The 3rd Anniversary of March 11


Sorry for not updating my blog more often, but today is a day I must write. For the many people who have suffered the unimaginable, and continue to suffer in the aftermath of the events of 3.11, and the disaster at the Fukushima Daiichi Nuclear Power Plant, an event of such gravity that the Japanese government for the first time n her constitutional democratic history, set up an independent committee to investigate it, resulting in a report that has been submitted to both Houses in the Diet a year and 8 months go. I must write today because I was the chair of the committee that was in charge of the investigation.

Elsewhere in the world, many regions are gripped by drastic changes. Syria, Ukraine illustrate perfectly the tumultuous period that we live in. In sorry contrast, the unchanging situation in Japan is dominated by the political-industrial-bureaucratic complex, despite the glaring errors and gross negligence exposed in the aftermath of 3.11.

Yesterday (March 10th) was spent at the Japan National Press Club conference, in a two hour debate session with panelists such as G. Jazcko, the former chairman of the US Nuclear Regulatory Commission (NRC), Yotaro Hatamura, former chairman of the Investigation Committee on the Fukushima Nuclear Accident by the Cabinet, and Koichi Kitazawa, former chairman of the Independent Investigation Committee of the Fukushima Nuclear Accident by a private sector. The full video of the proceedings can be accessed here on Youtube.

With the time for reserved for each speaker as told to be limited to around 6 minutes, I showed them a short excerpt of a video titled ‘What is the NAIIC?’ to help the audience understand what was so different about this investigation as seen from the various documentation, reports and publications. I also introduced the notion of ‘Accountability’ into the debate. My aim was not to go into details but rather introduce the issue as a way of understanding the various processes involved in the functioning of a large society governed according to democratic rules, and of the constantly changing situation in Japan and abroad.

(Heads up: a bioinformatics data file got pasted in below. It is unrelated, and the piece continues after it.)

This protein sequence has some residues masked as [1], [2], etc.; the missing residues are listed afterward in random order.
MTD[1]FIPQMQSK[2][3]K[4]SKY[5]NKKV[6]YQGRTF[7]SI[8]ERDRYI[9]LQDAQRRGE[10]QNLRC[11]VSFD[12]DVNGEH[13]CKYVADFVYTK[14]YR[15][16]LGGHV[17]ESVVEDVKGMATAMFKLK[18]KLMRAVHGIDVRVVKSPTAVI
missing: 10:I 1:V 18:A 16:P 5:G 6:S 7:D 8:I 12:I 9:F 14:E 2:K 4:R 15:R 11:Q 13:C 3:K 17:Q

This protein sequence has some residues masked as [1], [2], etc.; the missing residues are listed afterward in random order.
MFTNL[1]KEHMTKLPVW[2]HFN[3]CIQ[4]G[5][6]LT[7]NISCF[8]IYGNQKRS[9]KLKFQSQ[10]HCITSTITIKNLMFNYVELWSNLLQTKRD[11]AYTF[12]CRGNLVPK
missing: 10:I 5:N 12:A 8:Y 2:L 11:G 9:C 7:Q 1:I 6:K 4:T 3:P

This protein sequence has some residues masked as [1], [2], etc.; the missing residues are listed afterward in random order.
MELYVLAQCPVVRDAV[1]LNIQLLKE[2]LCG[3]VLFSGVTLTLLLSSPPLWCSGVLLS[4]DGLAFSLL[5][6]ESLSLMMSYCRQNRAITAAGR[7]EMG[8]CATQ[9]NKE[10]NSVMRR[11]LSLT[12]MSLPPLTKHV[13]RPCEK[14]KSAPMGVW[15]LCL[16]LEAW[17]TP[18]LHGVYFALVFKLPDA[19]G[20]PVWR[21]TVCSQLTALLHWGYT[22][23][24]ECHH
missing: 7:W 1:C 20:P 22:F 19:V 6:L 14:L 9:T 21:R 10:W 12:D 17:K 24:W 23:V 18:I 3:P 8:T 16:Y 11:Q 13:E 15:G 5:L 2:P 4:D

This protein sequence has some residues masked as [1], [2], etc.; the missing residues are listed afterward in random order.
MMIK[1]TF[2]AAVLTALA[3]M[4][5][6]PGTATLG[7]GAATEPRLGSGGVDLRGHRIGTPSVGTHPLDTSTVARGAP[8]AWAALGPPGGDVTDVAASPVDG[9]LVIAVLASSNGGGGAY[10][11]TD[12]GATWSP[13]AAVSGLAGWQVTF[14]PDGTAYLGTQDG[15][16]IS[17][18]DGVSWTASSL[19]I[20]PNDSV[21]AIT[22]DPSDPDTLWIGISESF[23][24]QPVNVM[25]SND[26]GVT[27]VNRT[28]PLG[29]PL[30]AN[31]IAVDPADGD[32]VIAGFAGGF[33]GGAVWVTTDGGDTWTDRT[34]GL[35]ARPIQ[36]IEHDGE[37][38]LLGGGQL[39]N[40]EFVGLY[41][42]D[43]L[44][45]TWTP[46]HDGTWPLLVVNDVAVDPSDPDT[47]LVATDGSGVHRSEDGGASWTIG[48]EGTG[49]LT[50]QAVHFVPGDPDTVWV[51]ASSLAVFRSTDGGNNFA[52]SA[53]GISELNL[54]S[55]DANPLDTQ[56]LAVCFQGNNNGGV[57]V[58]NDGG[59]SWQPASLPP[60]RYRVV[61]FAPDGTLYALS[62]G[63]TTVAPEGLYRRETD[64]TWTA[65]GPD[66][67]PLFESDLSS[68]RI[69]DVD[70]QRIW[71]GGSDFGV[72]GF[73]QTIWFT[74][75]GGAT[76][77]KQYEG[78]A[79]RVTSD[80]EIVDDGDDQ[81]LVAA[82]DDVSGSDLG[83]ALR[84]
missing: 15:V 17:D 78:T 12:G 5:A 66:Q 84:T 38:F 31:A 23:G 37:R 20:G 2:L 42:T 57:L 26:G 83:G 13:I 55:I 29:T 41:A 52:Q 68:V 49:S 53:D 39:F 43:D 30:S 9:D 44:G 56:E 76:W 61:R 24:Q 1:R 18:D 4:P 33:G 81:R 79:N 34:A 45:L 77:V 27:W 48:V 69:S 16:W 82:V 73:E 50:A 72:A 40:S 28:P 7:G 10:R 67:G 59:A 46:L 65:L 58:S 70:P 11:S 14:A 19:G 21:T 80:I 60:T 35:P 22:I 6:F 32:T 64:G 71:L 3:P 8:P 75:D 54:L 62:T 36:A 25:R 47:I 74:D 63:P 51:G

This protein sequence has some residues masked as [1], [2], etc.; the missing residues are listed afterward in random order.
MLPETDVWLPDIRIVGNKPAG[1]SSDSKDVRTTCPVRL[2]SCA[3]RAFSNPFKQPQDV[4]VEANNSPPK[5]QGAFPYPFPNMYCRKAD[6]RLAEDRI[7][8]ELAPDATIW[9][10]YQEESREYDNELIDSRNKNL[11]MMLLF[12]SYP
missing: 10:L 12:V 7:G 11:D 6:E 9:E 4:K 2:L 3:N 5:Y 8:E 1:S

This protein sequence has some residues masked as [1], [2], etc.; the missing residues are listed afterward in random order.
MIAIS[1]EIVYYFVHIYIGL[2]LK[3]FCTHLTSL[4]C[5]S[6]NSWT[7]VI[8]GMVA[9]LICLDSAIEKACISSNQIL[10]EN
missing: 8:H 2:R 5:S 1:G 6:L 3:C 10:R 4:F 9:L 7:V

I think that accountability is important because we need to ascertain the mindset of what those in power, how committed they are to their responsibilities. I was also interested in what the audience had learnt from the accident, how they felt about the situation, and what they were changing in their own life styles and values in response to the accident. Most of the participants were in media-related jobs, ie, journalists, and I really wanted to question them on their understanding.

The South China Morning Post also featured an interview of me, please see the link. I am pleased to note that the video, ‘What is the NAIIC Report’ is also mentioned. My comments on Safecast have also been included.

All eyes are upon Japan as it deals with the aftermath of the Fukushima Nuclear Disaster. After all, there are 440 other such nuclear reactors in the world with the potential of causing similar accidents, plus 70 more under construction.

As greater information connectivity through Internet brings about an increasingly globalised world, transparency across all spheres, whether it be the state, the government, companies, media outlets, universities will be increasingly important in order to be trusted.